Relevance of smoking interventions for dental clinic patients with smoking-related disease

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Abstract

Objectives

Despite a decline in cigarette smoking in the United States, high rates persist among the socioeconomically underserved who consequently are at risk for smoking-related disease (SRD). Since academically affiliated dental clinics are more likely to encounter underserved patients, smoking interventions could address both the oral and systemic risks of continued smoking. To determine the relevance of providing smoking counseling in the context of SRD, this study examined the prevalence of smoking and its associations with socioeconomic status (SES), SRD and its sequela, and medication use.

Methods

Socioeconomic and smoking status was determined from 1,797 electronic health records of a sample of patients at a Pennsylvania dental clinic in 2010. Low SES included patients who were covered by a Medicaid program (MA) or “self-payers.” High SES encompassed those with an employment-based commercial dental insurance (COM). Self-reported smoking rates were compared with patients' SES, SRDs or sequela, and medications being used for the management of their SRDs.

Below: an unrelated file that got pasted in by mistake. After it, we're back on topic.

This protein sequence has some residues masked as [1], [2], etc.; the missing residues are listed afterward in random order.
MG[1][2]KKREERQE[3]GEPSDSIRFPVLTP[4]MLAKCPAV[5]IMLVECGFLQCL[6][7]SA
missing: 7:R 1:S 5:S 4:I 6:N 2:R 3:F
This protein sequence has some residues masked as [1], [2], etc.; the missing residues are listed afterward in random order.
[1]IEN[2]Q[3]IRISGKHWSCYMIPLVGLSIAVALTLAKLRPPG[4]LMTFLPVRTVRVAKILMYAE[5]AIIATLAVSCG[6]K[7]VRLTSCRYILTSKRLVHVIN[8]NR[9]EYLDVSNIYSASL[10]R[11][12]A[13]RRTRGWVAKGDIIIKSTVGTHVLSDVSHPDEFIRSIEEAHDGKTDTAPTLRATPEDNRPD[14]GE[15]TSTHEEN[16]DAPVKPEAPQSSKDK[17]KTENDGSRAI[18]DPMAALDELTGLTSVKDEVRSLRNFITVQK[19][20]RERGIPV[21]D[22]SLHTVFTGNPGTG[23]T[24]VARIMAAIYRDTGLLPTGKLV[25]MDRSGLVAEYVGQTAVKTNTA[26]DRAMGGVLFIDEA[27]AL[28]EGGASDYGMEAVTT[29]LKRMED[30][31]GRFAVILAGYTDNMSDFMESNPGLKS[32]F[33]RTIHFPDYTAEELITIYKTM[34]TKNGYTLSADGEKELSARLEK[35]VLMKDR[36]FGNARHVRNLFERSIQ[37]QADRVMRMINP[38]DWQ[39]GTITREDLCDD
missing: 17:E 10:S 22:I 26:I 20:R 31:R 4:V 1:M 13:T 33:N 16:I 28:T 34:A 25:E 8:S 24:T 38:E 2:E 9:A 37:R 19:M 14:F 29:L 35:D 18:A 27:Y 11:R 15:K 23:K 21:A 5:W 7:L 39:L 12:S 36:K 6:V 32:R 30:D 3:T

Results

Overall, 41.7 percent of these patients were smoking. Smoking was related to SES with the highest rate (52.7 percent) among MA patients compared with 31.5 percent in patients with COM. In addition, 37 percent of patients with SRD or sequela and 33 percent who were taking medications for their management were smoking.

Conclusions

Academically affiliated dental clinics are more likely to encounter underserved patients who smoke and have SRD. For greater patient impact and receptivity, it is essential that tobacco cessation interventions emphasize the risks of smoking on systemic as well as oral health.

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